Posted by: sunnyharvy | April 27, 2014

Jemez Mountain Scenic Byway

During a recent stop at a visitor center I came across a brochure about this 120 mile long National Scenic & Historic Byway. That brochure proclaims, “In addition to sights and destinations along the primary route, there are several short side roads that lead to even more beauty and places to visit.” Sounded good to me, so we headed to San Ysidro, NM at the southern end of Route 4, east of Santa Fe.

After lunch at the Red Rocks picnic grounds across from the Walatowa Visitor Center, we took one of the advertised side roads (Route 485) to see Gilman’s Tunnels. These marvels were blasted through solid rock mountains in the 1920s to construct a rail line for hauling logs out of the mountains.



Nearby scenery


Back on Route 4 we set-up camp at the Linda Vista Campground.


Our first stop the next morning was this strange looking formation. The Soda Dam has been formed by water from underground hot springs that have flowed here for centuries. You can see the waterfall in the lower right hand corner, but the angle of the sun was not optimal for taking a good photo.


A bit of roadside art near the Soda Dam.

A few more miles up the road we parked and packed up some towels and lunch for a hike to Spence Hot Springs, a beautiful spot perched on the hillside. We lucked out as there was just one other couple and a single guy to share the pools with. We luxuriated in the warm spring waters and awesome view for a couple of hours free of charge.




The water was warmest inside the cave near the source of the hot spring.


After our relaxing soak, we took another side trip on Route 126. We didn’t let the “Unimproved Mountainous Road” signs deter us from reaching our intended destination at remote Fenton Lake State Park. We took a beautiful late afternoon hike along the river, around the beautiful mountain meadow, and across the dam. Meteor showers were predicted to occur that night and we had a great view of the dark sky through our roof glass, but I only saw one brilliant flash across the sky.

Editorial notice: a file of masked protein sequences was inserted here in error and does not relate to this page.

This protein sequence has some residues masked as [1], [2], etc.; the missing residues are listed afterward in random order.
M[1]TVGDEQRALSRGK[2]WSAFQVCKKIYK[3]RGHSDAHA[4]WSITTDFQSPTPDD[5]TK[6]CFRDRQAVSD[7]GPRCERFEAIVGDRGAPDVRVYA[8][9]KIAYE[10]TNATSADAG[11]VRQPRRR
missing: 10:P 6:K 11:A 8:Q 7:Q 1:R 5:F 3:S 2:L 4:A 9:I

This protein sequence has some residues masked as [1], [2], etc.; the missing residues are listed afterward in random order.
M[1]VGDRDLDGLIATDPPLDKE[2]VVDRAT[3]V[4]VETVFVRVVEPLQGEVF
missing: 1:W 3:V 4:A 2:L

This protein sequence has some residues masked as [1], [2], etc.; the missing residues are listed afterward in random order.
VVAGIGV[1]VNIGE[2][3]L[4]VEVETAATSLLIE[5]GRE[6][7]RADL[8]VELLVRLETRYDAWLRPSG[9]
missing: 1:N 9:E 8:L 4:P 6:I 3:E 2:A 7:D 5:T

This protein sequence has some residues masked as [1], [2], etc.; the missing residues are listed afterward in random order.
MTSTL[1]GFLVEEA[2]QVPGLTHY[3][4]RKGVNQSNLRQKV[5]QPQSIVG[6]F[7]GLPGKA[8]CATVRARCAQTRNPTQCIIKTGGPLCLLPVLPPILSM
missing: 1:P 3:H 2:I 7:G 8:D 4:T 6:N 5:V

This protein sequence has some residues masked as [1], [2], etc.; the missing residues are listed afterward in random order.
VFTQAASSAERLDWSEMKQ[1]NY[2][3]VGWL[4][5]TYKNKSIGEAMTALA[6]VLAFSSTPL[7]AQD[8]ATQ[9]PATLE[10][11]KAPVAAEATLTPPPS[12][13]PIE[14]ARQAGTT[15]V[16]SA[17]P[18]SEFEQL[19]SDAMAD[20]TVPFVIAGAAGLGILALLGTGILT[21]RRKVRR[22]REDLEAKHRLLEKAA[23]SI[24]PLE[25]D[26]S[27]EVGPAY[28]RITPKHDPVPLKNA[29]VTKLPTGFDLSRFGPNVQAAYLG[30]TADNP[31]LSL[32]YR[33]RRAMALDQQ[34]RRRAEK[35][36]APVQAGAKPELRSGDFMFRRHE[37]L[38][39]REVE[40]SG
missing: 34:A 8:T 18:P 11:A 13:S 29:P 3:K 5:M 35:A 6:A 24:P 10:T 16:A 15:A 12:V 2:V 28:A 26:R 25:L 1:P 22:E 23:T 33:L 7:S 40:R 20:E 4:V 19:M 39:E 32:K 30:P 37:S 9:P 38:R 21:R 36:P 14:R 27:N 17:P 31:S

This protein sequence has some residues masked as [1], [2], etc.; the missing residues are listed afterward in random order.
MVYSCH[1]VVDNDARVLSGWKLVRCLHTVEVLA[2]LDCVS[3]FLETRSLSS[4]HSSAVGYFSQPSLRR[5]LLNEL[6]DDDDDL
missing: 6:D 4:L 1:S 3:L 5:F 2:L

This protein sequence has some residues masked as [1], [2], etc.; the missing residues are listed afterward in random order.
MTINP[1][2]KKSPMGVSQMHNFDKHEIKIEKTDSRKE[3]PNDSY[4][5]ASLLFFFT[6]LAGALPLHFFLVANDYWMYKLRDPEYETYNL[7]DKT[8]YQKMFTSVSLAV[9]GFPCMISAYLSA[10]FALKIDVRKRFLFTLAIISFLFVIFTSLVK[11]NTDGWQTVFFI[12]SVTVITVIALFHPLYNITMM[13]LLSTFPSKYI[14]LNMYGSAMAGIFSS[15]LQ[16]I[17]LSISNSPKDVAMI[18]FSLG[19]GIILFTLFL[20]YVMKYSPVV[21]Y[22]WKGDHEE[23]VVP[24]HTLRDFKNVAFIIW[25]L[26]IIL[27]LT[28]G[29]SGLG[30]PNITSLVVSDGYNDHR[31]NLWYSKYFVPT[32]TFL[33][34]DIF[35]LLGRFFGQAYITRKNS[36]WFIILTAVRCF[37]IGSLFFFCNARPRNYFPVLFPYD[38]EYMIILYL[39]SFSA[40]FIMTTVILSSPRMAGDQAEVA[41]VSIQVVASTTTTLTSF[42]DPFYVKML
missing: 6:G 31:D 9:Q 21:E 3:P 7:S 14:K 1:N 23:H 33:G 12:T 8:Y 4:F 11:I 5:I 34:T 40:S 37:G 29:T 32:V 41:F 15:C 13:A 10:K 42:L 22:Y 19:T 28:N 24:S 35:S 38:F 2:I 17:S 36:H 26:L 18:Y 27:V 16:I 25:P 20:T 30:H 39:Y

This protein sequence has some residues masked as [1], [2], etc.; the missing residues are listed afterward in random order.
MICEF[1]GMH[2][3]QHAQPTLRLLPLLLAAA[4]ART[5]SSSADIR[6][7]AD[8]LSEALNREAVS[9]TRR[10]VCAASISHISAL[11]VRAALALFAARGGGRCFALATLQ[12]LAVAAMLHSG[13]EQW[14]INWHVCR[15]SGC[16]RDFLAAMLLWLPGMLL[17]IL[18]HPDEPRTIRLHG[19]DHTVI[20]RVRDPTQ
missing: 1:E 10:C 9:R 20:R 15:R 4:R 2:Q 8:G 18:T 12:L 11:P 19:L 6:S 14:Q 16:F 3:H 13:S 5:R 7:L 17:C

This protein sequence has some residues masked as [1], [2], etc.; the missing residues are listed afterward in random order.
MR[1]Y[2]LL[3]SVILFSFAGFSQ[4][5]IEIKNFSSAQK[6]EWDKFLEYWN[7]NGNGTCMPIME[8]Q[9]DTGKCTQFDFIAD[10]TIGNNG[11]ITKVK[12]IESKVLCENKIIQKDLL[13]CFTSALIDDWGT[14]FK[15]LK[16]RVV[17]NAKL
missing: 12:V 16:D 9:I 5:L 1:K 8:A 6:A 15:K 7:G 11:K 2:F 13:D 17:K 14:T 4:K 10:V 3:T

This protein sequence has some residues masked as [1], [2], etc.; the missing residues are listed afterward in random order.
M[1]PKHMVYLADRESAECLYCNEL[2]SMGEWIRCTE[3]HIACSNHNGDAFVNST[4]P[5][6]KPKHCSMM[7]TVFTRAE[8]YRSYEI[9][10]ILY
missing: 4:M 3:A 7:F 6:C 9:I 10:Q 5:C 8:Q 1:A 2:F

Once again we were grateful for our diesel heater as the morning low temperature at this high elevation was 27 degrees! Our next stop included an easy hike to view Jemez Falls. The area and nearby campground were practically deserted. We only saw one other couple on this hike through the forest of towering Ponderosa Pines.



Bandelier National Monument would be our last overnight along this remarkable scenic byway. Wait ’til you see what we got to do there!


  1. Definitely enjoying your adventure through your postings. Thank you for sharing the journey.

    • You bet Tom, thanks for saying so. I really enjoy receiving comments. As you know, it takes time to edit photos, write copy, etc. so it’s nice to know that people are viewing what I produce.

  2. Did Phil and I leave a trail many years ago………..not many people travel this route…….magic country.

  3. Love New Mexico — too bad cannot earn a good income. I think we visited Bandalier NP on our ’89 trip. Look for kivas, a village then abandonment due too much garbage. I recall a beautiful hike up a flowing creek gorge.

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